Maybe just one hint would be to push a little bit more into identifying why you’re asking the question. Okay. “I want to know market share because…”, and you also asked about the other adjacent markets, and I kind of push back on that too. And I said you know why would you want to know? And what you’re saying is essentially, I’m interested in this, but I also would think that the opportunity will be bigger than just lamps so what would you think about for that.

Then your numbers I thought that your structure was pretty good, that one piece at the end of the replacement rate, I think would be pretty standard, so that’s why I was just asking you at the beginning, I’d really want you to define, here’s why I want to go after households, and then this is the piece that you know we really have to focus on, and here’s why we’re calculating it in this. But I think most of the time for Bain, I’d probably want it in the annual basis, just because it’s gonna, most markets are gunna feel big, not knowing how long it’s gonna take to replace things. Or maybe too small, if something that has a more frequent replacement rate.

And then, I would want you when you go through the household explanation, to just defend yourself. Tell me at the beginning, I want to do households and here’s what I did. So I thought you were very polite about that and asking permission for it, but just explaining, I built the structure around the household market because I think it’s the most important, gets me right to where I would want to go, and then I still might reserve the right to tweak it.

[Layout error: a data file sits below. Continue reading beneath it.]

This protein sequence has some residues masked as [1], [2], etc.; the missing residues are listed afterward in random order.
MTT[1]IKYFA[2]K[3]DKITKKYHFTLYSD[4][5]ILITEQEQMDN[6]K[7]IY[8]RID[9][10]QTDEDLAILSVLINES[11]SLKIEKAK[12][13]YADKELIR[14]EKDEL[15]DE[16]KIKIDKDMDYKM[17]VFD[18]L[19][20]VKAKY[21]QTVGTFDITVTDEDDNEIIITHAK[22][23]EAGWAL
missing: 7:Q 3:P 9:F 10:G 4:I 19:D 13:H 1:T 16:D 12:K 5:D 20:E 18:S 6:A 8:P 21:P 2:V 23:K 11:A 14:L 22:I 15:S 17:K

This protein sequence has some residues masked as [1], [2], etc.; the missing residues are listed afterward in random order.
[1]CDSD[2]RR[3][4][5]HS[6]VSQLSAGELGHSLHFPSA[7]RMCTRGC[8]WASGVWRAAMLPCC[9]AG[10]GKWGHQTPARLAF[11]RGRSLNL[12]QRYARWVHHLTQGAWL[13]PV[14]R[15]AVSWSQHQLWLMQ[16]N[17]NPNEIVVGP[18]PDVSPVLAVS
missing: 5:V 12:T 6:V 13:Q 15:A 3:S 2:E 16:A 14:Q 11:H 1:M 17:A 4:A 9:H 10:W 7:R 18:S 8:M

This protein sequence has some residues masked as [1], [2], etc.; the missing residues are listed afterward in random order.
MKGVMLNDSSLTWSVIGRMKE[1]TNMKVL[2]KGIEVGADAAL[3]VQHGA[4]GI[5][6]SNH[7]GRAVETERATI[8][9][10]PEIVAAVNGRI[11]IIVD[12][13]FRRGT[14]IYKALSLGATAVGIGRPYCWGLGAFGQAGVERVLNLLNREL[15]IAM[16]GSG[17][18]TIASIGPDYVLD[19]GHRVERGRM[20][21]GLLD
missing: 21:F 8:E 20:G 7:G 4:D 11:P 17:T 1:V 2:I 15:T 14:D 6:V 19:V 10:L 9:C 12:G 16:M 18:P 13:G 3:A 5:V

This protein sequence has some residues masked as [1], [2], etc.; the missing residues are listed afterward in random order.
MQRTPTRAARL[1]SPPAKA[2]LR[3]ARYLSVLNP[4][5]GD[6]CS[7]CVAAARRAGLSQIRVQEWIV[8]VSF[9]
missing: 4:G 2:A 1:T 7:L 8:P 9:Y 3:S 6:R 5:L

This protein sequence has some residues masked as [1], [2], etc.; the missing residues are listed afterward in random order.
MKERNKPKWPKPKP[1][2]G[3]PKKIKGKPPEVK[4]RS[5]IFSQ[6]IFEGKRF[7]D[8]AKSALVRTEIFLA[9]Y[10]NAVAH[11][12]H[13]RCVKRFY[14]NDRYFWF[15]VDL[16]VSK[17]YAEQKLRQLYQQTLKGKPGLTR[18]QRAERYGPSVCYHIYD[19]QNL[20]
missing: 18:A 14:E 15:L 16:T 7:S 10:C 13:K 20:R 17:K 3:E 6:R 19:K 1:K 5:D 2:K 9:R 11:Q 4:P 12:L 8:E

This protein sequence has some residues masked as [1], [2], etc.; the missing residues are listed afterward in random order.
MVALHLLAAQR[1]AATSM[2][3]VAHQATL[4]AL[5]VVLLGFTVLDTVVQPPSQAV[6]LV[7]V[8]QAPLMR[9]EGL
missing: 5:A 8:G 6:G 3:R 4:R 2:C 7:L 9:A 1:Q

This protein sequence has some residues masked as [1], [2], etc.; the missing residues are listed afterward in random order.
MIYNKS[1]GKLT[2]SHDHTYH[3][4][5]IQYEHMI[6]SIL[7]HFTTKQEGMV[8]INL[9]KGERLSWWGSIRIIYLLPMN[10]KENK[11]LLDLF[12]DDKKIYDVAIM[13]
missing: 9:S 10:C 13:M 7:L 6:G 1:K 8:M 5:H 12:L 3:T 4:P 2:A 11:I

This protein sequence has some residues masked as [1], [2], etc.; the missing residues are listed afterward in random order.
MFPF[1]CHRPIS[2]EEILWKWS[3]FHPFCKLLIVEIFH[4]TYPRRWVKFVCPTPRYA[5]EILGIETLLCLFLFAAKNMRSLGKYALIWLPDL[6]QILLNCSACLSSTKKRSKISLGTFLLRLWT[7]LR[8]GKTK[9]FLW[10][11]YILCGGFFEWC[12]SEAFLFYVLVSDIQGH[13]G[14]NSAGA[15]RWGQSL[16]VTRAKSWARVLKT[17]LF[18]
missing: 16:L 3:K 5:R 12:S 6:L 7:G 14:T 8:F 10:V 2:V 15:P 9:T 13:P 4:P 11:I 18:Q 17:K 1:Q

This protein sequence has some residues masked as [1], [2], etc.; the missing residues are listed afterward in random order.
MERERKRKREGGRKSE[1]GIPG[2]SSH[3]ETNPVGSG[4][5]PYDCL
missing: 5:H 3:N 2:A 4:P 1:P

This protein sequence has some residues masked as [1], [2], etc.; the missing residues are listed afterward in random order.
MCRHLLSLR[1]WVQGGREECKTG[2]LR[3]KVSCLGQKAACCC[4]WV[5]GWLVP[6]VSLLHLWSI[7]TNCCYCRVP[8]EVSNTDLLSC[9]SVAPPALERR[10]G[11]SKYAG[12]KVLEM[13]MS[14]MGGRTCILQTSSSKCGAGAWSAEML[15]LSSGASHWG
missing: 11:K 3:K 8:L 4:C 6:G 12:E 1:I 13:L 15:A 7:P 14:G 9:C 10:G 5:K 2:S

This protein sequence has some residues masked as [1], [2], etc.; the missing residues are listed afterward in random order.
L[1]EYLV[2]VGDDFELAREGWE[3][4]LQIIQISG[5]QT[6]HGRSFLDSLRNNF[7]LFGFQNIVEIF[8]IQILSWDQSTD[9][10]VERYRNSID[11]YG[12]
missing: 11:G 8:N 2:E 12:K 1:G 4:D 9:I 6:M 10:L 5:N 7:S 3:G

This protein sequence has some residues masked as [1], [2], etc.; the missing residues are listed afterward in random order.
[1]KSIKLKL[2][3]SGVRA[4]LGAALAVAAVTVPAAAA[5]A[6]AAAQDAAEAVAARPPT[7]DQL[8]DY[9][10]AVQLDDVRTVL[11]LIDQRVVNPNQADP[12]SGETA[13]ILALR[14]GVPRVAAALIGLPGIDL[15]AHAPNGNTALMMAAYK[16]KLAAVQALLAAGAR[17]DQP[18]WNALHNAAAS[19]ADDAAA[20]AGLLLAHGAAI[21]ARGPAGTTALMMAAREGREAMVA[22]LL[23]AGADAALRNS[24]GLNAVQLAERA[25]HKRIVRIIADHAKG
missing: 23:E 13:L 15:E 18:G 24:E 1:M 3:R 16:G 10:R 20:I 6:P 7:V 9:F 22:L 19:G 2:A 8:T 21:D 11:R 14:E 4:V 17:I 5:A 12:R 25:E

And then one final tip about that piece, at the end of the case, I probably would have gone back to that assumption, because that 25 million is probably under estimating the full size of the market, because you only carved out households in the beginning.

M: Yeah, that makes sense.

JR: Other than that I thought your assumptions were pretty reasonable, I couldn’t believe that you actually knew close-ish the population of Mexico. We usually get people around the 50 million mark or the classic 100 million guess, where they are, so I thought that was a pretty good estimate.

The 2.5 on households I was really worried when you said that, because it’s not the easiest number from a calculation standpoint. So anyhow you did a good job with the calculations for that. And then the 5 was good. I was really glad that you picked an easy number and defended it, and I thought your defense was good, and then the 20 was also pretty good from a calculation standpoint, and your calculations I didn’t see major issues with.

So across the board I really liked the bigger picture and I feel like you could have tied a few of those things together, but overall really good job and thanks for walking through market sizing case.

M: Awesome, Thank you.

Additional Reading:


Filed Under: Bain Case Interview, Case Interview, Consulting Case Interview, Strategy Simplified